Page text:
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Turkey aims to boost popularity for international students

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Turkey aims to boost popularity for international students

The Prime Ministry's International Students Department plans to transform the country into an education hub by allocating $96 million in scholarships to increase the number of foreign students studying in Turkey from its current level of 54,000

Turkey is increasing its international scholarships in an effort to become a global education hub, according to officials. There are presently more than 54,000 international students from around the world enrolled in Turkish universities with over 13,000 of them funded by the government's education programs. "Turkey aims to have more than 200,000 international students by 2023," said Serdar Gündoğan, head of the Turkish Prime Ministry's International Students Department. Turkey has allocated about $96 million (TL 203.9 million) on government scholarship programs for 2014, a new record, Gündoğan said.

Afghanistan has the largest number of students in Turkey, followed by Azerbaijan and Kosovo. Africa's share has increased in the last three years due to the changing Turkish policy toward the continent, which involves outreach and financial aid, Gündoğan said. Nearly 90,000 applications from 176 countries have been filed for the coming academic year, reaching the highest number so far. There were 56,000 international applications in 2013 and 44,000 in 2012.

There are more than 20 scholarship programs available from the Turkey Scholarship program, Gündoğan said. Medicine and engineering are the most popular majors, but international relations and economics are also popular. "There are more than 4.5 million international students across the world," Gündoğan said, "We have only 1.1 percent of the total, with 54,000 students. We aim to increase Turkey's share." "There has been growing interest in this program from Latin America. Colombia is the leading country in terms of applications received and enrollment with about 400 applicants in 2014," he added.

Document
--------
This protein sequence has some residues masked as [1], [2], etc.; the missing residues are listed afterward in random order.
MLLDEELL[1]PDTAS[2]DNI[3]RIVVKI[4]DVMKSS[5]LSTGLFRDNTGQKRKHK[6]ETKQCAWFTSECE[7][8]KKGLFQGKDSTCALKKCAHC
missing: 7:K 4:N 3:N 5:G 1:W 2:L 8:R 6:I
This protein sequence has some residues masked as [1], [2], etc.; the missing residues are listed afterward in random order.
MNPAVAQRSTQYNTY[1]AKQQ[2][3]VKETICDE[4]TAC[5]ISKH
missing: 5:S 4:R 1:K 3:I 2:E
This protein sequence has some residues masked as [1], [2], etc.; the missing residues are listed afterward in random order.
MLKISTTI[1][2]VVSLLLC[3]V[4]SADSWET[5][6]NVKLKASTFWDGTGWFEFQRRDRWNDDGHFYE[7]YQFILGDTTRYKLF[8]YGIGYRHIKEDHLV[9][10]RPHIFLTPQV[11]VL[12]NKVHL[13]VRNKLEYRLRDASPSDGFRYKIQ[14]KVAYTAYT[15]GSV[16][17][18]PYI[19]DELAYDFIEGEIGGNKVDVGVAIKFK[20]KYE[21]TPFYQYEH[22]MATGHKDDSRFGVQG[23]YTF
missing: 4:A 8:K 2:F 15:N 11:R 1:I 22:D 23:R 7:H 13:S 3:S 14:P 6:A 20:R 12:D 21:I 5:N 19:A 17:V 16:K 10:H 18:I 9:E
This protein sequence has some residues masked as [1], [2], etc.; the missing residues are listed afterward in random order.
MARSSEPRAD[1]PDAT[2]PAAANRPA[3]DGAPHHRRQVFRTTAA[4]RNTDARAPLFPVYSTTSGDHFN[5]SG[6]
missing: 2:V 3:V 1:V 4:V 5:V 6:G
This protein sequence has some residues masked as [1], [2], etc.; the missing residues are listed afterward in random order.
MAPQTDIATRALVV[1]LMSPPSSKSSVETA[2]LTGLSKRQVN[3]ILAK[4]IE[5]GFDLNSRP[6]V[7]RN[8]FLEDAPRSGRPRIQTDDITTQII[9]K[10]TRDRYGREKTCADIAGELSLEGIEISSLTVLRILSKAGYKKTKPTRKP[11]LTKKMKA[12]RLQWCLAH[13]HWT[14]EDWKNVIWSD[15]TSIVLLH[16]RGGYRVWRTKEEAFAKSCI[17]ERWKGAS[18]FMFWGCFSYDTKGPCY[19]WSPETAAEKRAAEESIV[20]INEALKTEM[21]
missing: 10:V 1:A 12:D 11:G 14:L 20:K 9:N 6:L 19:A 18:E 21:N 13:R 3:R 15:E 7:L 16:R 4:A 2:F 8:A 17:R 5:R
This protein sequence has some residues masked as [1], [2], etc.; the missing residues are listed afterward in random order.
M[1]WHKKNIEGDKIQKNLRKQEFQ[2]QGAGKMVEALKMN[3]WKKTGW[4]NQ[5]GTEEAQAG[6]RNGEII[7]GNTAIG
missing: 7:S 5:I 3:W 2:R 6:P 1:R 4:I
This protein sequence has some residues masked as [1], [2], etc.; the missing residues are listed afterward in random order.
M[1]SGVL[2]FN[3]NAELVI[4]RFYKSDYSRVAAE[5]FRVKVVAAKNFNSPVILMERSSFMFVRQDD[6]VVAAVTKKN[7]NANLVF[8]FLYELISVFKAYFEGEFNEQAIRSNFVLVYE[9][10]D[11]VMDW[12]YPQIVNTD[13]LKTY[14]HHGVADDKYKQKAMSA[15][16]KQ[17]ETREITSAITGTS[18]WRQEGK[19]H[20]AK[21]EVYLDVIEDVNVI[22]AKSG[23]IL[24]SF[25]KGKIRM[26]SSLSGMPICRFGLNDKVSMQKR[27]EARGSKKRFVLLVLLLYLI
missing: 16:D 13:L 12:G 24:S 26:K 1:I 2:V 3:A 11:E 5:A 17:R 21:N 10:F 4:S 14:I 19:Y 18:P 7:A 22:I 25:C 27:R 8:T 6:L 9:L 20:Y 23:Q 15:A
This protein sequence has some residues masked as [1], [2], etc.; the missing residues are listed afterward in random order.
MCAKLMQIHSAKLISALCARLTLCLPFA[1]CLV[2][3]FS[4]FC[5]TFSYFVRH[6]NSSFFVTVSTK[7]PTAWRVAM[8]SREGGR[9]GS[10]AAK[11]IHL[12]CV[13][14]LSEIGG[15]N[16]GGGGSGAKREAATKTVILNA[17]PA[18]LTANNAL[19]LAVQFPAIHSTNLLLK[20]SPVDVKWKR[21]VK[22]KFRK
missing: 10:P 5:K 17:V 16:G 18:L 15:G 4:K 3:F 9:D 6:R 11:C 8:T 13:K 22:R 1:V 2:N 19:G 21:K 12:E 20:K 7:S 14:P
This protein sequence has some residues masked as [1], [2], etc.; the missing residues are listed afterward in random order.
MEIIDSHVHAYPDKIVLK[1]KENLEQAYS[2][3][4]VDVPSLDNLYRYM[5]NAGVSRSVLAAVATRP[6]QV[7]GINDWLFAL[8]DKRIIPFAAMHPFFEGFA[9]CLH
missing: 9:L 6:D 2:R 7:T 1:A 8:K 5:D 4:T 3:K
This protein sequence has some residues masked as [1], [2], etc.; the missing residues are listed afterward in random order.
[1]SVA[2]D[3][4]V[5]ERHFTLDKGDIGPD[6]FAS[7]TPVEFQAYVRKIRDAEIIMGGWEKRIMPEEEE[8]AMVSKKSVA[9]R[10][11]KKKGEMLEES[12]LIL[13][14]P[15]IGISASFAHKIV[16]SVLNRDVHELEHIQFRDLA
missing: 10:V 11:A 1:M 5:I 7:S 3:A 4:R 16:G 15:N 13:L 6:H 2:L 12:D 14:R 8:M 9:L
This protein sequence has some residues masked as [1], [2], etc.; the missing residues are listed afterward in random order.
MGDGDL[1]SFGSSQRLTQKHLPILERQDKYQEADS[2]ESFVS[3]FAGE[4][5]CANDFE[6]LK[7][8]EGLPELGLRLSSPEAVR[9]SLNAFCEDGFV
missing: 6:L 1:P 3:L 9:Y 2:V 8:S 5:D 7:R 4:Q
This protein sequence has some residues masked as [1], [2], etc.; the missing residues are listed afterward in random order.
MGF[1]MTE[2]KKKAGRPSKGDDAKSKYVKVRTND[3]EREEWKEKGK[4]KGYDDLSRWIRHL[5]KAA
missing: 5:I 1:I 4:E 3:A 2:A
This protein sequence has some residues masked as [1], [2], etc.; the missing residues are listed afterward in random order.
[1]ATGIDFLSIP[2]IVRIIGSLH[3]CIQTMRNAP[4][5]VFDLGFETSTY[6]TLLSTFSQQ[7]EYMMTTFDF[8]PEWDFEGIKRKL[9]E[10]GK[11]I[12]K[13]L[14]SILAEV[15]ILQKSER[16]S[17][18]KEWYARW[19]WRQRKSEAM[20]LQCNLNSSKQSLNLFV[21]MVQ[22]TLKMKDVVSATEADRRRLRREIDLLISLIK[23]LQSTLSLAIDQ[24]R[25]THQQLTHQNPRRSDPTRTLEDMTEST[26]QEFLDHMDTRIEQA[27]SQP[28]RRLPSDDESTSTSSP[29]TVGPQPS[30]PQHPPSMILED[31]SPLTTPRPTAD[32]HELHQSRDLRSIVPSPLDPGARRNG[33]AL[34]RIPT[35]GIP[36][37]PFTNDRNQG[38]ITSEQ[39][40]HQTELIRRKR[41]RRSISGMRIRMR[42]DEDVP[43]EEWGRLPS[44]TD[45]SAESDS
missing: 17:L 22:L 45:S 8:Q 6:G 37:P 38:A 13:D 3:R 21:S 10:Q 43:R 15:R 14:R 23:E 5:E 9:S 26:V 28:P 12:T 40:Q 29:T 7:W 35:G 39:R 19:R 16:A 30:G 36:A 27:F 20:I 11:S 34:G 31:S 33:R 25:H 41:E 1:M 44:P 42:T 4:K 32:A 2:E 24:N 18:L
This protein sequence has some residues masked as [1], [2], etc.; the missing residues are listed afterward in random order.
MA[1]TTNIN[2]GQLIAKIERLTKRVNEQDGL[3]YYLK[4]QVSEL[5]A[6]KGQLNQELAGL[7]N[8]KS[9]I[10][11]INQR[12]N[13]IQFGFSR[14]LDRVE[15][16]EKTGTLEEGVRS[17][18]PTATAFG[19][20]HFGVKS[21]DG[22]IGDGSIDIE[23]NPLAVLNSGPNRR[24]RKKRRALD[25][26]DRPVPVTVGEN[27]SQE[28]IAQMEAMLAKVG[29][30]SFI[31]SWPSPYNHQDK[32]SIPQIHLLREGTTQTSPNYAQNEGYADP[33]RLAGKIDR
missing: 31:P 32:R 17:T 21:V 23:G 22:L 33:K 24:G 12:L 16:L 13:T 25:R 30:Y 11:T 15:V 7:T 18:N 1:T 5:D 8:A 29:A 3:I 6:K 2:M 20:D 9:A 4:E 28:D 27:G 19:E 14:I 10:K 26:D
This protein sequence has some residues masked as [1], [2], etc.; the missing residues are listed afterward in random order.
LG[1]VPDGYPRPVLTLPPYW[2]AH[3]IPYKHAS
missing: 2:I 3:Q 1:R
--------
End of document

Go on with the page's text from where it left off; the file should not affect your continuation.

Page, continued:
The motivations for pursuing a higher education in Turkey vary from student to student. "To learn a new language, experience the huge economic developing process of Turkey at the same time as studying is a unique opportunity for me," said Lebohang Matsoso, who is from Lesotho. He is working toward a master's degree in public law at Anadolu University. "To be taught in the prestigious educational facilities in Turkey was my dream," he said.

Non-scholarship students also receive attention from the Turkish government program. They are monitored and supported by the projects designed for international students. Turkey started "The Great Student Project" in 1992 to form strong cultural ties with Central Asia, the Caucasus and Balkan countries by funding graduate students. In 2010, the Presidency for Turks Abroad and Related Communities was established to update education policies. Since 2012, the Türkiye Bursları, or Turkey Scholarship, has been used by the presidency to organize and finance international education in Turkey. Since the 1950s more than 80,000 international students have graduated from Turkish universities.

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